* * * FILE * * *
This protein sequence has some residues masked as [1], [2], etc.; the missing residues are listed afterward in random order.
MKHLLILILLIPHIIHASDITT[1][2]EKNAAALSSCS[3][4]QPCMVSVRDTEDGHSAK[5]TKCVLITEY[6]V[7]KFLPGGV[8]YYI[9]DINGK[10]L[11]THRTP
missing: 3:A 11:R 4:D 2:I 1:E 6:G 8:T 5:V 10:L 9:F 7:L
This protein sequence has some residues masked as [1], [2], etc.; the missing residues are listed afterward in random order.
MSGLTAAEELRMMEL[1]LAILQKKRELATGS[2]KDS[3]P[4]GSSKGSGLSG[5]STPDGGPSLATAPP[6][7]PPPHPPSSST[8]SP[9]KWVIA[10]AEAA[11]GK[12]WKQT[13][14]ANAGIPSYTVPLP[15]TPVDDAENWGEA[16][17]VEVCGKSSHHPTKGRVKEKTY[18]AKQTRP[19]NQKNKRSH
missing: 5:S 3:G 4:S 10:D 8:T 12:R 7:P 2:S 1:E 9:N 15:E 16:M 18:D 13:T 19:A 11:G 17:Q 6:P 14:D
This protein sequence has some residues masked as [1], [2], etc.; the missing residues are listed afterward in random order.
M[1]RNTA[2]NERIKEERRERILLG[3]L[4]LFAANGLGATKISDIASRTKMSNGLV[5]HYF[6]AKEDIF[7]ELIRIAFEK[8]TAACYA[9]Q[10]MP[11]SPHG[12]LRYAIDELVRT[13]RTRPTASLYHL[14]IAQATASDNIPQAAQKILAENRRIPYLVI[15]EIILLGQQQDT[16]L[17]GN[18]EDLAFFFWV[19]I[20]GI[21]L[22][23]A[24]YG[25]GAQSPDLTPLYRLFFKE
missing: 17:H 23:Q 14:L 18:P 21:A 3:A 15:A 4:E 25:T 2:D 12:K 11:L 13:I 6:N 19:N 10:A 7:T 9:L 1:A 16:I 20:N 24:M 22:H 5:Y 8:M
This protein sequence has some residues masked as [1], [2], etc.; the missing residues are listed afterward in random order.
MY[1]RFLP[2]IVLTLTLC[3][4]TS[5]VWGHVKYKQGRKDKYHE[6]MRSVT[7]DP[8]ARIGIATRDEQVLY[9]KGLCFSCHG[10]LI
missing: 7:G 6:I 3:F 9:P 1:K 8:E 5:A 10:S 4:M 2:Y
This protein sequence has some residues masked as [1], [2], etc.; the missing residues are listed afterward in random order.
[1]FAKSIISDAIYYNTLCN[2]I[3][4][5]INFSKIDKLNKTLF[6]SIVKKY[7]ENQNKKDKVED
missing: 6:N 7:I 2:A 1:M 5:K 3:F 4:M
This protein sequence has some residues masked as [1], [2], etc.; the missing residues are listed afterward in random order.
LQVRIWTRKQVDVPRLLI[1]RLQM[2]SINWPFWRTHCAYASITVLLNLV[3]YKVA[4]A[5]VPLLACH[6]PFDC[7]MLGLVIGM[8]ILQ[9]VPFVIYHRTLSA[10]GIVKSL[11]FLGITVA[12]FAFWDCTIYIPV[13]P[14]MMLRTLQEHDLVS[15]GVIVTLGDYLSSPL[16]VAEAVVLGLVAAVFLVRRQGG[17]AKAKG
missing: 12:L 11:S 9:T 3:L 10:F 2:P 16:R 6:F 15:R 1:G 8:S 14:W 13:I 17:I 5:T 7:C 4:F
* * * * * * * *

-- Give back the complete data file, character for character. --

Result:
This protein sequence has some residues masked as [1], [2], etc.; the missing residues are listed afterward in random order.
MKHLLILILLIPHIIHASDITT[1][2]EKNAAALSSCS[3][4]QPCMVSVRDTEDGHSAK[5]TKCVLITEY[6]V[7]KFLPGGV[8]YYI[9]DINGK[10]L[11]THRTP
missing: 3:A 11:R 4:D 2:I 1:E 6:G 8:T 5:V 10:L 9:F 7:L
This protein sequence has some residues masked as [1], [2], etc.; the missing residues are listed afterward in random order.
MSGLTAAEELRMMEL[1]LAILQKKRELATGS[2]KDS[3]P[4]GSSKGSGLSG[5]STPDGGPSLATAPP[6][7]PPPHPPSSST[8]SP[9]KWVIA[10]AEAA[11]GK[12]WKQT[13][14]ANAGIPSYTVPLP[15]TPVDDAENWGEA[16][17]VEVCGKSSHHPTKGRVKEKTY[18]AKQTRP[19]NQKNKRSH
missing: 5:S 3:G 4:S 10:D 8:T 12:R 7:P 2:S 1:E 9:N 15:E 16:M 18:D 13:T 19:A 11:G 17:Q 6:P 14:D
This protein sequence has some residues masked as [1], [2], etc.; the missing residues are listed afterward in random order.
M[1]RNTA[2]NERIKEERRERILLG[3]L[4]LFAANGLGATKISDIASRTKMSNGLV[5]HYF[6]AKEDIF[7]ELIRIAFEK[8]TAACYA[9]Q[10]MP[11]SPHG[12]LRYAIDELVRT[13]RTRPTASLYHL[14]IAQATASDNIPQAAQKILAENRRIPYLVI[15]EIILLGQQQDT[16]L[17]GN[18]EDLAFFFWV[19]I[20]GI[21]L[22][23]A[24]YG[25]GAQSPDLTPLYRLFFKE
missing: 17:H 23:Q 14:L 18:P 21:A 3:A 15:A 4:E 25:T 2:D 12:K 11:L 13:I 6:N 19:N 10:A 7:T 9:L 1:A 16:I 20:N 24:M 22:H 5:Y 8:M
This protein sequence has some residues masked as [1], [2], etc.; the missing residues are listed afterward in random order.
MY[1]RFLP[2]IVLTLTLC[3][4]TS[5]VWGHVKYKQGRKDKYHE[6]MRSVT[7]DP[8]ARIGIATRDEQVLY[9]KGLCFSCHG[10]LI
missing: 7:G 6:I 3:F 9:P 1:K 8:E 5:A 10:S 4:M 2:Y
This protein sequence has some residues masked as [1], [2], etc.; the missing residues are listed afterward in random order.
[1]FAKSIISDAIYYNTLCN[2]I[3][4][5]INFSKIDKLNKTLF[6]SIVKKY[7]ENQNKKDKVED
missing: 6:N 7:I 2:A 1:M 5:K 3:F 4:M
This protein sequence has some residues masked as [1], [2], etc.; the missing residues are listed afterward in random order.
LQVRIWTRKQVDVPRLLI[1]RLQM[2]SINWPFWRTHCAYASITVLLNLV[3]YKVA[4]A[5]VPLLACH[6]PFDC[7]MLGLVIGM[8]ILQ[9]VPFVIYHRTLSA[10]GIVKSL[11]FLGITVA[12]FAFWDCTIYIPV[13]P[14]MMLRTLQEHDLVS[15]GVIVTLGDYLSSPL[16]VAEAVVLGLVAAVFLVRRQGG[17]AKAKG
missing: 12:L 11:S 9:T 3:L 10:F 2:P 16:R 6:F 15:R 1:G 8:S 14:W 13:I 17:I 5:T 7:C 4:F